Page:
“We never want to lose, and we’ve been playing well, and to lose this one — especially the way we played — was tough,” Tatum said.
The Celtics fell to the Warriors 123-117 on Saturday evening in a disappointing Finals rematch, dropping to 21-6 this season.
Here are the takeaways.
1. A big Jayson Tatum game seemed likely when the Warriors announced Andrew Wiggins would be out Saturday.
Instead, the Celtics’ MVP candidate submitted a sandpaper-rough performance, perhaps his worst of the season. He shot just 6-for-21 from the field including 2-for-9 from behind the arc and 4-for-7 from the free-throw line.
Tatum’s first play was a harbinger — a nice cut to the rim, which nearly freed him for an easy layup. Klay Thompson, however, appeared out of nowhere and swatted it off the glass. A minute later, Tatum tried to go 1-on-1 with Kevon Looney at the rim, and Looney made the shot uncomfortable enough to force the miss.
Tatum never really recovered. He missed seven 3-pointers and even a pair of free throws in the fourth quarter that could have cut the lead to six for one final push with 5:02 remaining. The Celtics’ regular rotation scored just two more points the rest of the way, as the Warriors rattled off a 14-2 run.
“Man I missed a lot of layups,” Tatum told reporters. “Got two fouls early in the first quarter. Missed some threes. They are a good team. Obviously, we’ve got some history with them. They’ve been playing better as for late, and they are a well-balanced, talented team on both ends. They make it tough on you.
“I think maybe my touch was off. A lot of easy ones I missed made it tough tonight.”
It’s possible Tatum just missed a couple of early layups and tried to shoot himself back into rhythm unsuccessfully. But Saturday’s struggles resurrected some ghosts Celtics fans hoped had dissipated into the ether.
2. Defending Steph Curry is, of course, kind of like trying to slow a flood, but the Celtics could have built a better dam. He hit his first 3-pointer with two minutes left in the first quarter when the Celtics lost him in transition. The second was a step-back from 30 feet over Sam Hauser as the quarter buzzer rang.
Then Curry exploited the Celtics’ pick-and-roll defense. He ran around a screen by Looney and got himself set as quickly as possible, baiting Malcolm Brogdon into a collision that gave the Warriors a four-point play. Right before the half, the Celtics’ pick-and-roll defense broke down against Curry again. At the start of the third, Smart got hung up on a Looney screen and had to go under, and Curry buried another. Finally, he caught Jaylen Brown in the PnR and essentially put the game away late in the fourth.
Curry finished with 32 points on 12-for-21 shooting, while Klay Thompson poured in a game-high 34. Jordan Poole started in place of Wiggins and dropped 20. That’s tough math to solve for an opponent.
3. Jaylen Brown tends to play well against the Warriors, and Saturday was no exception — he finished with 31 points on 13-for-23 shooting and kept them alive in the first half, along with Malcolm Brogdon (16 points, 6-for-10 shooting). The Warriors couldn’t do much to contain Brown in the mid-range or around the rim, but his mid-range attack is a complement to the Celtics’ 3-point shooting, which failed them (12-for-40, 30 percent). The Celtics’ offensive rhythm was badly disrupted by the Warriors’ defense, and few of Saturday’s 3-point attempts were preceded by the usual offensive energy and zip.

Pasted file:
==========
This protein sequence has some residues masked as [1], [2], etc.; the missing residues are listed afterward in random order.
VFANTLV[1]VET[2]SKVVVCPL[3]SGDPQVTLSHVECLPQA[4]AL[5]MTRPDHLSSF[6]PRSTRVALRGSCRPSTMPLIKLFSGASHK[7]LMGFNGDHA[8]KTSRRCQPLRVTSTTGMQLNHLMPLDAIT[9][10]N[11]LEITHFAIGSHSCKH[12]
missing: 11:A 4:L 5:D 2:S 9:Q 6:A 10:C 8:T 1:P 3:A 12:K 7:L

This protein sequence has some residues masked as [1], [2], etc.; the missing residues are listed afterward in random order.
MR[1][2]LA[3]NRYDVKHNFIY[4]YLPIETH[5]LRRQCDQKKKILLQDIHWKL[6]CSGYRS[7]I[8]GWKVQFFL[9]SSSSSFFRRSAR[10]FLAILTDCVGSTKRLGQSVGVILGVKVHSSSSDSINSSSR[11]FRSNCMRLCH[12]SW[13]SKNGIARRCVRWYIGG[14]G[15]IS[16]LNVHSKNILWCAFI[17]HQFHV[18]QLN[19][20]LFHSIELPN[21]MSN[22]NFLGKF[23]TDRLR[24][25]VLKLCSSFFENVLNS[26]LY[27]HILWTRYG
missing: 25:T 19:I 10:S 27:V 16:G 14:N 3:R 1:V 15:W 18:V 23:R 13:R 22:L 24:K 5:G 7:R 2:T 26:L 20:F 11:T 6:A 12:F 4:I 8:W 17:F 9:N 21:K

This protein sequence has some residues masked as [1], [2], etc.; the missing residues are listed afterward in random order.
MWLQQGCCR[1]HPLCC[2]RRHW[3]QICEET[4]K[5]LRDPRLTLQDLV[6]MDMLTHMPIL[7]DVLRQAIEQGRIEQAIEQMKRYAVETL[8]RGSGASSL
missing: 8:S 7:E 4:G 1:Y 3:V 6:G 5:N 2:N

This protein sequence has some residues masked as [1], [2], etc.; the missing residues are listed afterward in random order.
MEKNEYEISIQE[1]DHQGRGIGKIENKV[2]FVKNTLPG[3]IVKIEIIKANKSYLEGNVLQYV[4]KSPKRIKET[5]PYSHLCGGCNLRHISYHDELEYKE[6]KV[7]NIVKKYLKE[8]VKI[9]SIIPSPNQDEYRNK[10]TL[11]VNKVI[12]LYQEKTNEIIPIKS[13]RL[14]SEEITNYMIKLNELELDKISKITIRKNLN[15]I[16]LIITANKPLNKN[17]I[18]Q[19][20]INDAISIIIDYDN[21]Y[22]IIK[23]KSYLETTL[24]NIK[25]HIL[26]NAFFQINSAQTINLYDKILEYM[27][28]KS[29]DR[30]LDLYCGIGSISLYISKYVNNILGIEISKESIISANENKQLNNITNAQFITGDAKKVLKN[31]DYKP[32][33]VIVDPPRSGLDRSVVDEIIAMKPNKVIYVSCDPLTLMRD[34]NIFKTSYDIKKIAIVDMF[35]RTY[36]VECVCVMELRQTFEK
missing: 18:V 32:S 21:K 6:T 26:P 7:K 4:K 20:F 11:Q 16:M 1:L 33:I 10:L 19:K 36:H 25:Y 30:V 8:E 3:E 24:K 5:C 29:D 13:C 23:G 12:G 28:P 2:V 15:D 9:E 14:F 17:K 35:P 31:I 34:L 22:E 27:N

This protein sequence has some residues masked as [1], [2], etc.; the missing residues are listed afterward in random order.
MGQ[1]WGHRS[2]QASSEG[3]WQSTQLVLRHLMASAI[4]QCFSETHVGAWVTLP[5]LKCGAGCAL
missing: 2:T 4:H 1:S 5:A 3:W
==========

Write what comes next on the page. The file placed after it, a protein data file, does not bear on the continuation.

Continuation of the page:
4. The Celtics were without Al Horford once again (health and safety protocols), and Robert Williams did not make his debut. As a result, the Warriors rebounded 25 percent of their misses and had one of the most efficient evenings on second-chance opportunities this season.
The Warriors also outscored the Celtics 19-11 in transition, and punished them off live rebounds in particular. In other words, the Celtics lost Saturday’s game on the offensive end and on the margins (offensive rebounding and transition).
5. Grant Williams was ejected from Saturday’s game for punching a basketball into the stands in the final two minutes of the game. The Warriors had just taken a 17-point lead, and they called timeout to sub out their starters. A Warriors player fired up a shot after the whistle that ricocheted back to Williams. He punched it dispiritedly, but without much enthusiasm.
Unfortunately for Williams, punching the ball into the stands is an automatic ejection, and Scott Foster threw him out immediately.
“I didn’t know that,” Williams could be seen telling Foster, who patted Williams’ back sympathetically but ushered him on his way to the locker room.
6. The Celtics wouldn’t have assuaged the pain of losing the Finals with a win in December. The regular season is very long, and the Celtics’ hope their playoff run will be very long too.
Of course, players would be excused if Saturday’s game meant a little more than, say, next week Friday’s showdown against the Magic. But the Celtics have been very clear about what their ultimate goal is this season — winning a title. That’s a different (and probably healthier) mentality than feeling like they need to avenge a loss against last year’s opponent.
Also, never expect a player to admit that a loss meant anything more than one game.
“Tonight was probably more meaningful to you guys than it was to us,” Tatum said. “It was one game. We want to win every game we play for sure, but it’s tough. We never want to lose, and we’ve been playing well, and to lose this one — especially the way we played — was tough. But it’s not going to dictate our season. …
“It’s all about how we respond. If we came here and won, it’s all about how we respond on Monday, and that’s just the truth of it. It’s over with, and now we going to LA to play the Clippers.”
The Celtics take on the Clippers at 10:30 p.m. EST.
Stay up to date on all the latest news from Boston.com